Brad Adkins
Basil Hallward Gallery, 1005 W Burnside

I broke one of my own rules this week and talked with an artist to discuss his show before reviewing it. The artist was Brad Adkins, and I contacted him after first seeing Keep moving...there's nothing to see here at Powell's Basil Hallward Gallery. At a first visit, the show struck me as startlingly low-tech, deeply personal, and almost impossible to penetrate without gallery notes or a guide (a printed gallery guide had shown up by the show's opening). Knowing Brad's work with Charm Bracelet was of little help in making sense of the odd assortment of drawings, color xerox, greeting cards, and miscellaneous objects.

One of the first things Brad told me was that craftsmanship was his least favorite part of art making, which is probably the first thing anyone would notice upon seeing the show. His work is not about formalism, media application, or compositional strategies, but rather about making objects as vessels for ideas and thoughts. Since the visual payoff is so strikingly low, the artistic burden is cast on the conceptual roots of the pieces, and in many works, it can be supported. The piece I think about most is "Warmest Wishes," a color copy of a generic looking greeting card with flowers on it, no text inside, and a handwritten envelope addressed to the artist on a small shelf. The piece doesn't mean much until you learn that it's a replica of the card his grandmother sent him after the artist attempted suicide several years ago. Talk about a piece with gravity. Happily, not all of the pieces are so distressing. A pair of photographs show a suburban front yard in winter, with a rotund spiral made of snow circling inward. It looked like a chilly tribute to Robert Smithson, but as it turns out, Adkins did this in his parent's yard when he was 16, a dozen or so years before he had ever heard of earth art. Another color xerox that looks like a crudely Photo Shopped face-meld, à la Nancy Burson, is a novelty computer-generated image of what his Asian son would look like if he mated with himself.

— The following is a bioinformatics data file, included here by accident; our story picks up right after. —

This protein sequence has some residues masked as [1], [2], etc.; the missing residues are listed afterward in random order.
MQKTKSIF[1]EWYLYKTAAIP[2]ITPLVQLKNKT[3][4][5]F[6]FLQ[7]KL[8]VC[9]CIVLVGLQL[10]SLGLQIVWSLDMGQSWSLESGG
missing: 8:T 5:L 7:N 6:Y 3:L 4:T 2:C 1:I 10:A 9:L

The question is: Should you have to know these stories before seeing the art to appreciate the pieces? My knee-jerk answer is that the works should speak for themselves, but since I'm already breaking my own rules with this show, I'll endorse an exception here as well. Keep moving is honest and refreshingly free of affectation, and the overall effect is taking a penlight on an unguided tour of one man's brain. CHAS BOWIE